World's leading crayfish plague researchers gather in Tampere


<p>The Finnish Food Safety Authority Evira is organising an open seminar on crayfish plague, the most serious crayfish disease so far identified. This seminar will be held in Tampere on 31 August – 1 September 2013. Crayfish and crayfish disease specialists from all over the world will participate. The seminar is part of an annual meeting of laboratories responsible for studying crustacean diseases within the European Union. <br /></p>

Various aspects of crayfish plague will be extensively discussed at the seminar. Presentations will be given by reputed crayfish plague researchers, as well as crayfish plague experts responsible for the diagnostics of crayfish plague at the World Organisation for Animal Health OIE.

Only a few suspected cases of crayfish plague in the summer of 2013
This summer, only a few noble crayfish samples have been sent to Evira’s Kuopio office, one of the OIE reference laboratories for crayfish plague, due to suspected cases of the plague. So far, only one case has been confirmed to be crayfish plague: a signal crayfish-type plague encountered in June in Oulujärvi. It is also suspected that noble crayfish populations have vanished due to the plague. In these cases, dead crayfish may have been detected, but not collected as samples.

Outside the crayfishing season, any crayfish found dead or in poor condition should be sent to Evira for analysis. Current methods allow us to confirm crayfish plague as the cause of the problems under investigation, even in the case of dead crayfish provided that they have not become too spoilt. To prevent the spoiling process, dead crayfish can be frozen after their discovery.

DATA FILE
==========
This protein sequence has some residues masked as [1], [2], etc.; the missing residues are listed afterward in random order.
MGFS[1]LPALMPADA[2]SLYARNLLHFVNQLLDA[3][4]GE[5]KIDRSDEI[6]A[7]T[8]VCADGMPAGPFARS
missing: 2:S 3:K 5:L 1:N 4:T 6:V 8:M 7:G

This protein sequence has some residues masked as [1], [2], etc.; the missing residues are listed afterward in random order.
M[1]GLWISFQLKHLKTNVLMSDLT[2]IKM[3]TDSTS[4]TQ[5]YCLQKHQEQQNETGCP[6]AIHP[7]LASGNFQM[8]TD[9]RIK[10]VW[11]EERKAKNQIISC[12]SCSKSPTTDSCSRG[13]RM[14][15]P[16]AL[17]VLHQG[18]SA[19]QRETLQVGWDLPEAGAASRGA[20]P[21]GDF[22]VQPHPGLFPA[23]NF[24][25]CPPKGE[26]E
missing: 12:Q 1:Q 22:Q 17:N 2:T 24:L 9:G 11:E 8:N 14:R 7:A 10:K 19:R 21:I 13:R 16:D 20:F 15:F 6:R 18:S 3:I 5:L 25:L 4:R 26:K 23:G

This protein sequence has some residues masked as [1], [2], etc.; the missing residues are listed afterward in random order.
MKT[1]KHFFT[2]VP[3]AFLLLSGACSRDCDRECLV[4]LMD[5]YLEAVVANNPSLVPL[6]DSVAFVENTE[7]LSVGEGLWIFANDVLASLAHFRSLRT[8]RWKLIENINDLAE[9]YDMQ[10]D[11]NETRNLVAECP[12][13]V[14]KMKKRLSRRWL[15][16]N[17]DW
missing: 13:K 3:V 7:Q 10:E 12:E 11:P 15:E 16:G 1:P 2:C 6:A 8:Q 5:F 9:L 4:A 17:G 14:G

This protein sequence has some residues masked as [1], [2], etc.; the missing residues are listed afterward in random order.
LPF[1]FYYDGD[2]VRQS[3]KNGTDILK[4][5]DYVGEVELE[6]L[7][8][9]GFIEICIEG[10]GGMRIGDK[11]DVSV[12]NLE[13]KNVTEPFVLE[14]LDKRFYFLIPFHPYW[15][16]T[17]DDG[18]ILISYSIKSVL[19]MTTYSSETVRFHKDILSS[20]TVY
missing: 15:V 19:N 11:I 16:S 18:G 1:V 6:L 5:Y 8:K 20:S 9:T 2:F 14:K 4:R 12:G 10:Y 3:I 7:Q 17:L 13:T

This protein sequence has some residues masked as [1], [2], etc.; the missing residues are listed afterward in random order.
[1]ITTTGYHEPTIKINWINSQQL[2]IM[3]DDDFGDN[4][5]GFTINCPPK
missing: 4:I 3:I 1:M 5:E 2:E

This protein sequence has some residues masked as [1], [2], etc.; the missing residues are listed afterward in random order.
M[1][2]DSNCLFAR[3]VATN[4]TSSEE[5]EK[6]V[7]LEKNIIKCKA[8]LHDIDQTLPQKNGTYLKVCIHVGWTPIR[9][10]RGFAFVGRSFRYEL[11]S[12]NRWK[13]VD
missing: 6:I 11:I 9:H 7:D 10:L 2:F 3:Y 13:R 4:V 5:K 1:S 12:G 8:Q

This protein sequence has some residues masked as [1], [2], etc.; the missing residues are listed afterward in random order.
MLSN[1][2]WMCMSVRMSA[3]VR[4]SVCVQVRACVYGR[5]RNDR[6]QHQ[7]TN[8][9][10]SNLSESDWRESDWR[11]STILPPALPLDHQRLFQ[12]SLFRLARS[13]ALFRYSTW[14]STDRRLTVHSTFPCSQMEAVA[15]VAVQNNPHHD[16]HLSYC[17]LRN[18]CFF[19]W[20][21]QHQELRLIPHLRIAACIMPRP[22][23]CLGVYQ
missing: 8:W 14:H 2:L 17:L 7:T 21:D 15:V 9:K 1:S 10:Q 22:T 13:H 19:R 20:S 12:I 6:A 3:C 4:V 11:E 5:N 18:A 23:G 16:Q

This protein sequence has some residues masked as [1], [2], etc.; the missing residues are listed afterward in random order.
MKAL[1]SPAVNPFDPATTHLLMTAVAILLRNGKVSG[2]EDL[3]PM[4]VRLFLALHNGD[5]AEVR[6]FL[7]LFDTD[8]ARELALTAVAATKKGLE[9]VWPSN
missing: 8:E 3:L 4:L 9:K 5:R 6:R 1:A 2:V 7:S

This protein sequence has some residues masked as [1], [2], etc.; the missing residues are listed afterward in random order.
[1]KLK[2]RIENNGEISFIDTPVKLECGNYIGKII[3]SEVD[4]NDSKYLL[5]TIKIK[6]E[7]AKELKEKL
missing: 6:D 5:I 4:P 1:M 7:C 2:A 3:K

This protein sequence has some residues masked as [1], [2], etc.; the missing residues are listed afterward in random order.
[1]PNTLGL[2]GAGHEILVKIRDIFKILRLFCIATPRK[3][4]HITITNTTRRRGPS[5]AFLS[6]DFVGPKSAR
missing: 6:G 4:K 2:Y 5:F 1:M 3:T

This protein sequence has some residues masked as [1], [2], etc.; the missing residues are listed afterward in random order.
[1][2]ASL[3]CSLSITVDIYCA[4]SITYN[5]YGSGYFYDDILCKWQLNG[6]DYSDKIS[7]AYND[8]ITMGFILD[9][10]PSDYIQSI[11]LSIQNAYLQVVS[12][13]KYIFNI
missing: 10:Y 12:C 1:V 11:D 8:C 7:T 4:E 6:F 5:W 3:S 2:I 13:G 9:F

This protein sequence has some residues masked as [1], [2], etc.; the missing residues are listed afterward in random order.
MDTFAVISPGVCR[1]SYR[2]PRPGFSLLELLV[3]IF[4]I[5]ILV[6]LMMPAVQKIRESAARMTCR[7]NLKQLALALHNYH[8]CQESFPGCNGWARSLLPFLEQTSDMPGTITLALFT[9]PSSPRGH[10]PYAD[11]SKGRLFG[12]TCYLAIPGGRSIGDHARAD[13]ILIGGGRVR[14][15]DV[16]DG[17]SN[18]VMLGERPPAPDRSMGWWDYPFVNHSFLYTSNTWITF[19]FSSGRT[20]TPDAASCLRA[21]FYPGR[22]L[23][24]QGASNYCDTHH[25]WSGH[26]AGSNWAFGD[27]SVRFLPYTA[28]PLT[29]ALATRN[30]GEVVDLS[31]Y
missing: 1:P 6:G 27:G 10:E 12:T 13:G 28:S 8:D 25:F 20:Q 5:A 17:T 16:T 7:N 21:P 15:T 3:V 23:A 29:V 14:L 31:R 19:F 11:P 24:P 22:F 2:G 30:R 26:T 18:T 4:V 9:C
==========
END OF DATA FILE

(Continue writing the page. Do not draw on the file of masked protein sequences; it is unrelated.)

Crayfish plague common in signal crayfish
Nearly all signal crayfish carry the crayfish plague. The disease can be present for years without any symptoms appearing, even in waters populated by noble crayfish. In order to protect crayfish waters from new infections, please bear in mind that crayfish plague spores can be spread on wet equipment when moving from one water body to another. However, the greatest risk is posed by signal crayfish carrying the infection, in which case noble crayfish cannot survive in the same waters.

Welcome to the seminar!
The seminar is open to all, but advance registration is required.
The seminar will be held in English.

View the programme and register for the seminar here

Read more on Evira’s crayfish plague reference laboratory activities
Introduction to reference laboratory activities

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